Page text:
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Flying Free in Microsoft Flight Simulator Part 2

Flying Free in Microsoft Flight Simulator Part 2

By Adrian McCormick

Hello again and welcome to anotherFlying Free article for Microsoft Flight Simulator.

In this second piece, I am again sharing my thoughts on threesuperb items which I think you will thoroughly enjoy. Since my lastarticle here at FlightSim.Com, Microsoft Flight Simulator has beenthrough several changes, and I must say for the better. Like many inthe community, the updates were highly welcomed and gratefullyreceived. Not only was the world of Microsoft Flight Simulatorimproved upon, but performance was increased too. As with pastupdates, the latest features and enhancements installed without issueand worked faultlessly, so well done to the Asobo team for making thishappen. With that said, let's begin with the first of my recommendeddownloads.

Bahamas Final by Art Poole

Our first offering comes from Art Poole (no stranger to the worldof flight simulation) and is a wonderful collection of airportslocated in the Bahamas...a part of the world I have always wanted tovisit.

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This package from Art includes Nassau's Lynden PindlingInternational Airport (MYNN) and all the other Bahamas airports servedby Bahamas Air. These include MYAB, MYAF, MYAK, MYAM, MYAN, MYAP,MYAT, MYBG, MYBS, MYCA, MYCB, MYCI, MYEF, MYEH, MYEM, MYER, MYGF,MYIG, MYLD, MYLS, MYMM and MYSM (that's some collection). Most of thecustom buildings in the scenery use objects from Art's previous FSXsceneries, but even though they are a few years old, they still workextremely well in the latest version of Microsoft Flight Simulator.


Cardiff Airport By Stewart Haworth


Our second add-on is Cardiff Airport by Stewart Haworth. If thename seems familiar to you, then it is probably because Stewart wasmentioned in my previous article, with his excellent rendition ofCaernarfon Airport.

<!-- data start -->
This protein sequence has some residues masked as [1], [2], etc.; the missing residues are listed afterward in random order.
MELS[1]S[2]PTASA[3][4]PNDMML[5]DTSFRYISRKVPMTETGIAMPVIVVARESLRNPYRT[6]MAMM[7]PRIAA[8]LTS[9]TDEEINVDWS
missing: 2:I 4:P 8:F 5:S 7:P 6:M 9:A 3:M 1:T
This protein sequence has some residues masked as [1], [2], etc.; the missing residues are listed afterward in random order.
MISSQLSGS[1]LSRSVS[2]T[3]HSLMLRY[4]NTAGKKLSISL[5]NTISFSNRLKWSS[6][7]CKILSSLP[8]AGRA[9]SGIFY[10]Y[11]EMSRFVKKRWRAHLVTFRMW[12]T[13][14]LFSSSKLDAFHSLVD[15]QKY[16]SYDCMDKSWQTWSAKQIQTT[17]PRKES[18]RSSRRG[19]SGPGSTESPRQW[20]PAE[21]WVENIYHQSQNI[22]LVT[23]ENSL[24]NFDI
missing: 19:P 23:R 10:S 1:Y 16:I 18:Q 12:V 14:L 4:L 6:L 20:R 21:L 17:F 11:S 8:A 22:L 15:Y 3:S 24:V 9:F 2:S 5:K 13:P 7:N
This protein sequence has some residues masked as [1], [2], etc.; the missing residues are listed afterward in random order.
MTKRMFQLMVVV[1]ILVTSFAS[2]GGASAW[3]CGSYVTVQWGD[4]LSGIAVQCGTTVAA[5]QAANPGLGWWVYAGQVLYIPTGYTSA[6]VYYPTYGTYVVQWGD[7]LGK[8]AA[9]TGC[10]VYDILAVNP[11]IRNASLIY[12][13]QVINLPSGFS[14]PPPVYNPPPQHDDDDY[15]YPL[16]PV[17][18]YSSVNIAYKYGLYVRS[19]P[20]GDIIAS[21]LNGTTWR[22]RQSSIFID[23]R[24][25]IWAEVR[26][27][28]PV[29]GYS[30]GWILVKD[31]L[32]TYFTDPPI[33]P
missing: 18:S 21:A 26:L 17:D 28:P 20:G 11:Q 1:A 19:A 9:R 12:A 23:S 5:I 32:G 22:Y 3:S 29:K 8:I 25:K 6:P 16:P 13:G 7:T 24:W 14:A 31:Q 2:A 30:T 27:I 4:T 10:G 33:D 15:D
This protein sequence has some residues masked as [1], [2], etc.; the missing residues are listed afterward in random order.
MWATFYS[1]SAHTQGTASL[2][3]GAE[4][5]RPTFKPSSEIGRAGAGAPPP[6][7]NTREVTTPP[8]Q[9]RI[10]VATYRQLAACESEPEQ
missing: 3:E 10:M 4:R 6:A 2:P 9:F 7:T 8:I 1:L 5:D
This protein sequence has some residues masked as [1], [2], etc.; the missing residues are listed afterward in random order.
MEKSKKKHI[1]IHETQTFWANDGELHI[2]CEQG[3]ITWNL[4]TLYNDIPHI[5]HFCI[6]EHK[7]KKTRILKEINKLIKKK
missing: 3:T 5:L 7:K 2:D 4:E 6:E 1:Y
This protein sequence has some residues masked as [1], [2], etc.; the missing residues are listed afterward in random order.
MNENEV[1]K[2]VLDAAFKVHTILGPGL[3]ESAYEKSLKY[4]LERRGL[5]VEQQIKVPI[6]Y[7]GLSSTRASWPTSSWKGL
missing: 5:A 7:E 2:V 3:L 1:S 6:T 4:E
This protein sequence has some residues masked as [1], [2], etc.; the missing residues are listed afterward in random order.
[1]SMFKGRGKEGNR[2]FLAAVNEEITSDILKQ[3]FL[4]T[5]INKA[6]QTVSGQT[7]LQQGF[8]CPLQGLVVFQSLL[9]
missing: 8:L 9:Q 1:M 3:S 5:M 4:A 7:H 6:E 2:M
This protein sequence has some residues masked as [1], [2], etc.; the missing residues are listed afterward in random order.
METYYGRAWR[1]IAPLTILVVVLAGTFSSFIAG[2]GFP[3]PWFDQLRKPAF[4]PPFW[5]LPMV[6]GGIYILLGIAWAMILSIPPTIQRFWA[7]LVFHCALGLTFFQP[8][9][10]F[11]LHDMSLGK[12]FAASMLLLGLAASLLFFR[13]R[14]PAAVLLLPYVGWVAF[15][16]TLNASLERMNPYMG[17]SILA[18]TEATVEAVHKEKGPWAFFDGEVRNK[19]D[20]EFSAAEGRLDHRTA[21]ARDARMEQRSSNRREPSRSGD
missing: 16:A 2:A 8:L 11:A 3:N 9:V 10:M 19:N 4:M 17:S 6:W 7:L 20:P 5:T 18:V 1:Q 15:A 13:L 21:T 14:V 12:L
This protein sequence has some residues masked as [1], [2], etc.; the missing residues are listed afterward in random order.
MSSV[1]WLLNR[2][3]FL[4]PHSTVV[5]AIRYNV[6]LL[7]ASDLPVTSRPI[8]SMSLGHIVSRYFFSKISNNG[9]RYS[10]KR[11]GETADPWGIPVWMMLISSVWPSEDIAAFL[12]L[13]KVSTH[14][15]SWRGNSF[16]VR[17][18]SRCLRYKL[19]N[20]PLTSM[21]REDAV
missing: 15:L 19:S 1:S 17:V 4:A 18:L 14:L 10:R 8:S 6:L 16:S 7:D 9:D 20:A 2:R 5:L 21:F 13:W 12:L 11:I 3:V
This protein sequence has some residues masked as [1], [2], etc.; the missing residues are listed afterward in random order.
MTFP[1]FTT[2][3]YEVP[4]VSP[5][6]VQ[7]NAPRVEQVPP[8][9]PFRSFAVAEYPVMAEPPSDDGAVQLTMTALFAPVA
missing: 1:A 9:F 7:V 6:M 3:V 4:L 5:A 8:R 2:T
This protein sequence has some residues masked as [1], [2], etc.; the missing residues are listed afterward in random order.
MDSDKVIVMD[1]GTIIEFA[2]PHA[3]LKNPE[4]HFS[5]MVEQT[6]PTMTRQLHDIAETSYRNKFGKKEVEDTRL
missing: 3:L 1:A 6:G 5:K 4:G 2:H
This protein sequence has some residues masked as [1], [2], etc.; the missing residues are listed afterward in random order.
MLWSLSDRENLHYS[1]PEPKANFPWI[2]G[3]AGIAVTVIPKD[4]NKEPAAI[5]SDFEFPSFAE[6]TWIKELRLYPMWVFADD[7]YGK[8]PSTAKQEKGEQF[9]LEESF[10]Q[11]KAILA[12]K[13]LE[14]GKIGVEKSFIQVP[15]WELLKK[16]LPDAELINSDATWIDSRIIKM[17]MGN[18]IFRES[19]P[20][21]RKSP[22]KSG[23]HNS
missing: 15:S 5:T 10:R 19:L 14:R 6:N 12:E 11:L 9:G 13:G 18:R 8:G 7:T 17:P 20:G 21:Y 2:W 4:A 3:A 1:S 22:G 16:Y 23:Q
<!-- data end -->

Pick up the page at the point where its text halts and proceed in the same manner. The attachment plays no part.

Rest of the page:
Contrary to its name, Cardiff Airport is not actually locatedwithin Cardiff, but several miles west, near the village of Rhoose inthe Vale of Glamorgan.

In the early 1940s, the Air Ministry requisitioned land in therural Vale of Glamorgan to set up a wartime satellite aerodrome andtraining base, named RAF Rhoose, for Royal Air Force (RAF) Spitfirepilots. Construction started in 1941, and the airfield officiallybegan life on 7 April 1942 when it was taken over by No 53 OperationalTraining Unit. After WW2, the airfield fell into disuse and wasabandoned. The individual who would then decide that Rhoose could bethe site of a new airport was Lord Ogmore.

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On inspecting the abandoned airfield, Ogmore found the location tobe in extremely poor condition. However, he considered Rhoose could besuitable for civil aviation if time and money were to be spent onit. The Government accepted his proposal, and the Ministry of Aviationpromptly began converting the abandoned airfield into a civilianairport. In October 1952, the new Rhoose Airport was opened with AerLingus offering flights to Dublin.

Today the airport is the busiest airport in Wales, with the airporthandling 1.66 million passengers in 2019.


Pevensey Castle By Christian Grimsel

Our final freeware offering comes by the way of Christian Grimseland is a wonderful recreation of Pevensey Castle.

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Pevensey Castle is a medieval castle and former Roman Saxon Shorefort at Pevensey in the English county of East Sussex. Built around290 AD and known to the Romans as Anderitum, the fort appears to havebeen the base for a fleet called the Classis Anderidaensis. Anderitumfell into ruin following the end of the Roman occupation but wasreoccupied in 1066 by the Normans, for whom it became a key strategicbulwark.

The castle was occupied more or less continuously until the 16thcentury, apart from a possible break in the early 13th century when itwas slighted during the First Barons' War. It had been abandoned againby the late 16th century and remained a crumbling, partly overgrownruin until it was acquired by the state in 1925.

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Pevensey Castle was reoccupied between 1940 and 1945, during theSecond World War, when it was garrisoned by units from the Home Guard,the British and Canadian armies and the United States Army AirCorps. In 1945 the castle was returned to civilian control and is nowmanaged by English Heritage and is open to the public.



So, there you have it, three amazing add-ons for Microsoft FlightSimulator which I feel you will get a lot of enjoyment from. ArtPoole's incredible collection of airports allows you to discover thewonders of the Bahamas, Stewart Haworth's rendition of Cardiffprovides both GA and commercial opportunities in which to explore theUK, and Christian Grimsel's interpretation of Pevensey Castle justmakes for great sightseeing. It really does not get much better thanthis...especially when you consider it's all given for free!

Happy flying!

Adrian McCormick

Flying Free in Microsoft Flight Simulator Part 1

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